WORDS Annette Klinger
Ever wondered who inspired our current generation of architects? Partners in life and in business, the duo behind W Design Architecture Studio explain their approach, and pay homage to Alberto Campo Baeza and Tom Kundig.
How long is a piece of string? It’s a refrain that has stayed with Grete van As and Johan Wentzel since their student days in the mid-90s at the University of Pretoria’s Department of Architecture, where professors Schalk le Roux and Roger Fisher would inevitably fall back on this axiom to illustrate that, in architecture, straightforward answers are elusive. “Although it didn’t help at the time, looking back, it was the best way to realise that there is no right answer to any of our design questions – or in life generally,” reminisces Johan. “We need to find inspiration and answers not in a set of rules or a guidebook with 10 steps, but in each specific and unique project.”
Challenging as those projects tend to be… “There is always something wrong: too little money, a limited brief, strict aesthetic guidelines and limitations, time constraints, skills shortages and so on,” he says. “The late American tennis player Arthur Ashe said, ‘Start where you are, use what you have, do what you can.’ This approach has allowed us to always seek the unique within the ordinary, the hidden within the obvious, and inspiration where there is none to be found – that ‘something’ that guides a project to become more.”
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Each of W Design’s builds starts with a clear concept. “Our projects are always titled based on the idea or inspiration that defines their purpose or reason for being,” says Johan. With the Planet Fitness Olympus gym in Pretoria East, for example, the idea was to fully immerse gym members in their industrial environs with an interior of unfinished concrete, wood, glass and steel, but also to consciously direct their gaze beyond the perimeter, with a rooftop running track and floor-to-ceiling glazed north façade allowing them to visually and emotionally connect their protected interior space to the world outside.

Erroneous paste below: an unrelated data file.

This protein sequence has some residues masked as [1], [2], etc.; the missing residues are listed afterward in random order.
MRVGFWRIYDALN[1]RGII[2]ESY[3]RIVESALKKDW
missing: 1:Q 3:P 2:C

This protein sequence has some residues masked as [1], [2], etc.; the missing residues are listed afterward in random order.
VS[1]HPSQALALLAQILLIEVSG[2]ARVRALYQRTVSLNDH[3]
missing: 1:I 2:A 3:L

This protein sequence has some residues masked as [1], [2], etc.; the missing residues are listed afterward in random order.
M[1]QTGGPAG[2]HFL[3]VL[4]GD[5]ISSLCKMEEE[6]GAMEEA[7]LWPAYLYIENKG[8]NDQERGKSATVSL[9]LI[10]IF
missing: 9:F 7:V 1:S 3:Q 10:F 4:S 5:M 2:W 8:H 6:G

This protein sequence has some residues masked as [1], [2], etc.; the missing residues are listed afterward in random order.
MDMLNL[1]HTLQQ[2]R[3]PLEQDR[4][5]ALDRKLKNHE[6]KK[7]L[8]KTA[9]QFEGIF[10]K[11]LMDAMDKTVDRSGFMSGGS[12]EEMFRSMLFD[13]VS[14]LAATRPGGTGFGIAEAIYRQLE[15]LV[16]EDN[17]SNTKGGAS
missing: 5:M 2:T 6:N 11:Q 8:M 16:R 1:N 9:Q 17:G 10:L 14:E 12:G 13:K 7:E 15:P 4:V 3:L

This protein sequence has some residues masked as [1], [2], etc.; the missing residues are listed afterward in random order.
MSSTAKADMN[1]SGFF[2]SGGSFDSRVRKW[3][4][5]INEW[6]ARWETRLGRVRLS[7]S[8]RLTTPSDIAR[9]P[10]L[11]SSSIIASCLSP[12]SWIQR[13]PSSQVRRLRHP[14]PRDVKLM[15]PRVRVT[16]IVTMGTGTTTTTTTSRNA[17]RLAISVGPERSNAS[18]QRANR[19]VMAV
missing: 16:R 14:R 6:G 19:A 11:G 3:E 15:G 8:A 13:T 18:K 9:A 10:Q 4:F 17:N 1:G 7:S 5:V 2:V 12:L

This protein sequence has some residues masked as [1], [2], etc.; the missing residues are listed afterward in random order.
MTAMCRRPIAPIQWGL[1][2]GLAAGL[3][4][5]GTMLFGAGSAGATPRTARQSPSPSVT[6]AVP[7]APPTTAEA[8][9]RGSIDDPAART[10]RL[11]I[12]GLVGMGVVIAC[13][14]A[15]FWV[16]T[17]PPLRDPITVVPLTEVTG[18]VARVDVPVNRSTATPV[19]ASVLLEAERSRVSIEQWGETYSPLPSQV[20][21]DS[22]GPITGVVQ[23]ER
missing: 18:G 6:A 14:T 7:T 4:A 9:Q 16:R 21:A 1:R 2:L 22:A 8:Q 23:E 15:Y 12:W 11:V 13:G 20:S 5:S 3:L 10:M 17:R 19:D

The couple’s idea-driven design approach is hugely informed by that of Spanish architect Alberto Campo Baeza. According to him, “Architecture without ideas to sustain it is nothing. It is only form – and forms pass with time and are destroyed. A constructed idea reveals itself, unveils in its entirety, when it is materialised.” Grete and Johan also cite American architect Tom Kundig of Olson Kundig Architects as a big inspiration, for his honest, direct use of materials and the importance he places on architectural trades.
One of W Design’s most recent projects, Fifty Seven Waterberg, has an unmistakable Kundig sensibility about it. Set in the Welgevonden Private Game Reserve in Waterberg, the luxury game lodge is re-imagined as a sheltered viewing platform from which to observe the sprawling expanse of the bushveld. “Essentially, we tried to create a new nature, where the building merged the landscape with the structure, the natural with the human,” says Johan.
Bringing the minimalist structure to life in the middle of the remote bushveld was no mean feat: all the various trades – masonry, metalwork, woodwork – were separated, manufactured off-site, then reassembled on-site. Keeping the building elements single-trade and unfinished resulted in a structure that reads as true to its surroundings.
“Our inspiration is found in the natural world around us, and although it’s a dream, the hope remains to create buildings that don’t exist merely for the sake of being beautiful, but rather as a place from which to experience and interact with the world – a refinement and revelation of the land.”